138. Action Memorandum From the Assistant Secretary of State for European Affairs (Hillenbrand) to Secretary of State Rogers1

Oral Statement to Soviet Ambassador on Soviet Jewry

Your memorandum of January 29 to the President (Tab E)2 on preventing anti-Soviet incidents mentioned our intention to have a senior officer of the Department give Ambassador Dobrynin an oral statement on the relevance to U.S.-Soviet relations of the plight of Soviet Jewry.

We think it would be propitious to make this statement now because the Soviets, by permitting the departure of Leonid Rigerman and his mother,3 have implicitly recognized that such humanitarian issues have a legitimate place within the broader context of Soviet-American relations.

At the same time, the World Conference of Jewish Communities on Soviet Jewry, which just met in Brussels, underlined the fact that concern about the plight of Soviet Jewry is not confined to the United States and Israel. Moreover, the exclusion of Rabbi Kahane from the Conference shows that the overwhelming majority of Jewish organizations reject the violence associated with his Jewish Defense League. The Soviet Government showed great sensitivity to the Brussels Conference and the fact that the US Government played no role in it may help to establish our bona fides in this matter.

Embassy Moscow has just reported that since the Brussels Conference the Soviet authorities have begun issuing exit visas to an unprecedentedly high number of Soviet Jewish emigrants to Israel—60 to 100 per day (Tab D).4 This vastly increased flow of emigrants will naturally become public knowledge very soon and Rabbi Kahane, among others, will no doubt attempt to claim credit for this welcome development. He might well do so in connection with the rally he has scheduled in Washington for March 21. It would be very helpful if the Department were in a position to undercut such a claim by pointing to a recent act of intercession at a high level with the Soviet authorities. Otherwise, Kahane might succeed in attracting additional adherents for his policy of harassing Soviet officials.

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The statement attached at Tab A5 has been prepared for your possible use. The text conforms closely to that in your memorandum to the President.

Such a statement would underline our continuing concern and our intention to follow up on conversations which the President and you had with Rabbi Schachter, Dr. William Wexler, and Mr. Max Fisher.6

We would not plan to release the text of the statement, at least initially. However, appropriate reference could be made to its general theme by the Department in its discussions with concerned Americans and in our public and Congressional correspondence as an indication of our continued interest in this subject.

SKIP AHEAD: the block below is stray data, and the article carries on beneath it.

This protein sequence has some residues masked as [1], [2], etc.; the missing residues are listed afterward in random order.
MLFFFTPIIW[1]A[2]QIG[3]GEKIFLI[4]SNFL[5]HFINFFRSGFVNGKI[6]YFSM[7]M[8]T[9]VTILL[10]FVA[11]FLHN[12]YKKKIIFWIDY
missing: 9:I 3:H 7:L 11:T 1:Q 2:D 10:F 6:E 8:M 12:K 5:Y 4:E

Ambassador Dobrynin will probably try to parry your expression of interest in the fate of Soviet Jews by insisting that their status is entirely an internal affair. He may also attempt a counter-thrust by alleging that the U.S. Government is not adequately protecting Soviet officials and exchange visitors from the indignities imposed on them by local “Zionists.” In addition, Dobrynin may try to gain a debating advantage by complaining about your meeting on February 23 with Leonid Rigerman.7

A recent exchange of remarks in the British House of Commons on the subject of the Soviet Jews is attached at Tab C.8 The essential point in Sir Alec Douglas-Home’s response was that, although this matter concerned the internal affairs of the Soviet Union, the policies being pursued by the Soviet Government damage its reputation in the outside world. You may wish to take note of the British Foreign Secretary’s views in your conversation with Ambassador Dobrynin. You may also wish to use some of the additional talking points at Tab B.9


That Ambassador Dobrynin be called in soon to receive this statement.10

  1. Source: National Archives, RG 59, Central Files 1970–73, POL USUSSR. Limited Official Use. Drafted by Killham and cleared by Atherton.
  2. Attached but not printed.
  3. See Document 112.
  4. Attached at Tab D is telegram 1528 from Moscow, March 13.
  5. Attached but not printed.
  6. See Document 82.
  7. See Document 125.
  8. Attached but not printed.
  9. Attached but not printed.
  10. Rogers initialed the disapprove option on March 18 and wrote in the margin: “not timely in view of increased emigration. Our efforts previously made seem to have succeeded to some extent.”